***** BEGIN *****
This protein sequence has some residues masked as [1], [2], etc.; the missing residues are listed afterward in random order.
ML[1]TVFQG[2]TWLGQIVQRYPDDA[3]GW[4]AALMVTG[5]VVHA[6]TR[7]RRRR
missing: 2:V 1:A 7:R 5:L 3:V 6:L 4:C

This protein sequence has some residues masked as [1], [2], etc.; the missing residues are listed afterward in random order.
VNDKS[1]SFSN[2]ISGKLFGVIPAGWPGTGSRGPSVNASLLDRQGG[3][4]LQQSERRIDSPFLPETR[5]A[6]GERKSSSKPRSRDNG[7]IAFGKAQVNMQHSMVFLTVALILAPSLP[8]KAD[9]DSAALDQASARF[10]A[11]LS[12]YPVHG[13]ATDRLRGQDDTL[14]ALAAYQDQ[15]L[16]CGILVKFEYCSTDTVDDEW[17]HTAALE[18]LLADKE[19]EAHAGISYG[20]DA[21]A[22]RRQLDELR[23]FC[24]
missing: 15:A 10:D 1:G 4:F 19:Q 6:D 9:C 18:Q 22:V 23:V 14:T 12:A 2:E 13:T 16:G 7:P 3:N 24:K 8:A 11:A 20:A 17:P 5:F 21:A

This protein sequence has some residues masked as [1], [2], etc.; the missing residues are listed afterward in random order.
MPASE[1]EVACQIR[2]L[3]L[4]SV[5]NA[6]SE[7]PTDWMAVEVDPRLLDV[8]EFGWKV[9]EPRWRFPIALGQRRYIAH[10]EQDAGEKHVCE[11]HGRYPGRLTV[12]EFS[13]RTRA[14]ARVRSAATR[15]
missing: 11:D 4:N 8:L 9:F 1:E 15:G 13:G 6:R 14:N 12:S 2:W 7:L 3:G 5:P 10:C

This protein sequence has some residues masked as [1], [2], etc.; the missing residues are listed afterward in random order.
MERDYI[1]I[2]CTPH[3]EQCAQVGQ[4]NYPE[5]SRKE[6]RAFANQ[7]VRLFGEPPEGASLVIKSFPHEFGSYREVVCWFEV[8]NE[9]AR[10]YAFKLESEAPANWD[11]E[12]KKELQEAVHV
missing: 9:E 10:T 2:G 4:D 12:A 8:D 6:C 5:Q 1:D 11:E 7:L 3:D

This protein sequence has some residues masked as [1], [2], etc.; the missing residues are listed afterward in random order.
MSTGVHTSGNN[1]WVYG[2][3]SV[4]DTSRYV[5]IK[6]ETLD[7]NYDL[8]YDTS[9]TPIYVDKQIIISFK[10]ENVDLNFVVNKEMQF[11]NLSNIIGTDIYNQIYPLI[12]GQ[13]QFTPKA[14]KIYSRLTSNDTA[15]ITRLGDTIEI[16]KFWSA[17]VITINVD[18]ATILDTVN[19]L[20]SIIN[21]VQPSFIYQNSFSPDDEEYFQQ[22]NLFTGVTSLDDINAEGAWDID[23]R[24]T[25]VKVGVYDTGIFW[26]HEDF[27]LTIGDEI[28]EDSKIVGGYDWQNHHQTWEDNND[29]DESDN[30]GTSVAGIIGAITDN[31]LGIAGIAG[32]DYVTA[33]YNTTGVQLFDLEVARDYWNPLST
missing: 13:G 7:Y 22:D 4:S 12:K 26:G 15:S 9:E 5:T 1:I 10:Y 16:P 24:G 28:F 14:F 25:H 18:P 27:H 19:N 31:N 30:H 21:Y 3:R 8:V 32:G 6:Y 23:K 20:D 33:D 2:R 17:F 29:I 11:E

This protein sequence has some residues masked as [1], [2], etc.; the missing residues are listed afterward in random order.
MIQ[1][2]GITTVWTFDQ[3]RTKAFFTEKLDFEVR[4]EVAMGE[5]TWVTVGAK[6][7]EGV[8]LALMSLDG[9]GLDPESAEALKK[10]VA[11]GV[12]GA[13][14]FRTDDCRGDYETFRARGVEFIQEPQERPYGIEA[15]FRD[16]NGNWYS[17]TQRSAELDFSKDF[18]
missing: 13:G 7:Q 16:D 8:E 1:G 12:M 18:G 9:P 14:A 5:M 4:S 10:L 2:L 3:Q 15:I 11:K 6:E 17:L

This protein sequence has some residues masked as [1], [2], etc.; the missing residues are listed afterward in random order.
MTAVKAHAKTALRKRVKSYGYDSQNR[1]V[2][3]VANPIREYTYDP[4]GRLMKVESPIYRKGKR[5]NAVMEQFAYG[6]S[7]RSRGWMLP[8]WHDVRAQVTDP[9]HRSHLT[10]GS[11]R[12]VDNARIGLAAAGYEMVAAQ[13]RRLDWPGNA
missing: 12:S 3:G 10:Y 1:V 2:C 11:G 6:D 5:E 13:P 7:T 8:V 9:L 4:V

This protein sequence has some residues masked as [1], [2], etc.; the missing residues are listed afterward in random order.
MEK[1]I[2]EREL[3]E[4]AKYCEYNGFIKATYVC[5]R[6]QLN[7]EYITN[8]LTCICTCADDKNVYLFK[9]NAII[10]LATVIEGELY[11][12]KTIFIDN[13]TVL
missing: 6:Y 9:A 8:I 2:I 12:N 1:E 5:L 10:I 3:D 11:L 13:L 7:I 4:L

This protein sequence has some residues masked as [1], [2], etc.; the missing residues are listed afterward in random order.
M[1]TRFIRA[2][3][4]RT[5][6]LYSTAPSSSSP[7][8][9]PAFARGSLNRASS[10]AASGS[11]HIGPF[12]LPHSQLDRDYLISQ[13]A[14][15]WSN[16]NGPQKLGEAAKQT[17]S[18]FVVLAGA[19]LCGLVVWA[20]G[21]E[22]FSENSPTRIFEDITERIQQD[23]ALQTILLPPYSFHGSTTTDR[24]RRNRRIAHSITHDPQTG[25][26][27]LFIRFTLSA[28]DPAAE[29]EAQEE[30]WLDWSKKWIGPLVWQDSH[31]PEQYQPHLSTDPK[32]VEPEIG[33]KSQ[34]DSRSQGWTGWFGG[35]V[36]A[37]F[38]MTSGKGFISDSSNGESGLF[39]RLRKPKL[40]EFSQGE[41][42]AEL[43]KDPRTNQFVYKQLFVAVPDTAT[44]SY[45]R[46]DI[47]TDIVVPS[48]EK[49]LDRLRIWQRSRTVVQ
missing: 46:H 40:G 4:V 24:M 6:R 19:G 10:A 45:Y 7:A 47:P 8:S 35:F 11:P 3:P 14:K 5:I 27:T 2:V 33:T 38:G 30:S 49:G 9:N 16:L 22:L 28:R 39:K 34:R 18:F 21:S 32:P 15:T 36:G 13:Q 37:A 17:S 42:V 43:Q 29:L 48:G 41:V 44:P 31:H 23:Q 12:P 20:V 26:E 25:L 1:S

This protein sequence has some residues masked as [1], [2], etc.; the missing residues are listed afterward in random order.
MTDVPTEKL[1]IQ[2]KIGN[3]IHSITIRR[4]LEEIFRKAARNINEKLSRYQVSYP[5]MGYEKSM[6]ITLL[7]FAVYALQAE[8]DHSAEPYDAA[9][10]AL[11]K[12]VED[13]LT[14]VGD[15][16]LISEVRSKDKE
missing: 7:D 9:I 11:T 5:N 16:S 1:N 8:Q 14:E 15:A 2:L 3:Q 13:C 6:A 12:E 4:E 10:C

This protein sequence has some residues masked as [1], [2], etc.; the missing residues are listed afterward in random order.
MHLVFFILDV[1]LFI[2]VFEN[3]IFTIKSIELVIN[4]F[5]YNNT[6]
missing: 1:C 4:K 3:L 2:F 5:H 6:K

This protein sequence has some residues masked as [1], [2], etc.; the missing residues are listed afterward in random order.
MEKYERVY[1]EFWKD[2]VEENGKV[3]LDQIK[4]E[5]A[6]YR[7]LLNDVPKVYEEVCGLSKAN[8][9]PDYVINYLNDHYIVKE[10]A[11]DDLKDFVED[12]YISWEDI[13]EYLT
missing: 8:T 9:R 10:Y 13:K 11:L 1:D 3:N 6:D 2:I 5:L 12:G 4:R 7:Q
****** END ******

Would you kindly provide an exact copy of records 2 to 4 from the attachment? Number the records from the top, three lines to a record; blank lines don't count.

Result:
This protein sequence has some residues masked as [1], [2], etc.; the missing residues are listed afterward in random order.
VNDKS[1]SFSN[2]ISGKLFGVIPAGWPGTGSRGPSVNASLLDRQGG[3][4]LQQSERRIDSPFLPETR[5]A[6]GERKSSSKPRSRDNG[7]IAFGKAQVNMQHSMVFLTVALILAPSLP[8]KAD[9]DSAALDQASARF[10]A[11]LS[12]YPVHG[13]ATDRLRGQDDTL[14]ALAAYQDQ[15]L[16]CGILVKFEYCSTDTVDDEW[17]HTAALE[18]LLADKE[19]EAHAGISYG[20]DA[21]A[22]RRQLDELR[23]FC[24]
missing: 15:A 10:D 1:G 4:F 19:Q 6:D 9:C 18:Q 22:V 23:V 14:T 12:A 2:E 13:T 16:G 7:P 3:N 24:K 8:A 11:A 20:A 17:P 5:F 21:A

This protein sequence has some residues masked as [1], [2], etc.; the missing residues are listed afterward in random order.
MPASE[1]EVACQIR[2]L[3]L[4]SV[5]NA[6]SE[7]PTDWMAVEVDPRLLDV[8]EFGWKV[9]EPRWRFPIALGQRRYIAH[10]EQDAGEKHVCE[11]HGRYPGRLTV[12]EFS[13]RTRA[14]ARVRSAATR[15]
missing: 11:D 4:N 8:L 9:F 1:E 15:G 13:G 6:R 14:N 12:S 2:W 7:L 3:G 5:P 10:C

This protein sequence has some residues masked as [1], [2], etc.; the missing residues are listed afterward in random order.
MERDYI[1]I[2]CTPH[3]EQCAQVGQ[4]NYPE[5]SRKE[6]RAFANQ[7]VRLFGEPPEGASLVIKSFPHEFGSYREVVCWFEV[8]NE[9]AR[10]YAFKLESEAPANWD[11]E[12]KKELQEAVHV
missing: 9:E 10:T 2:G 4:D 12:A 8:D 6:C 5:Q 1:D 11:E 7:L 3:D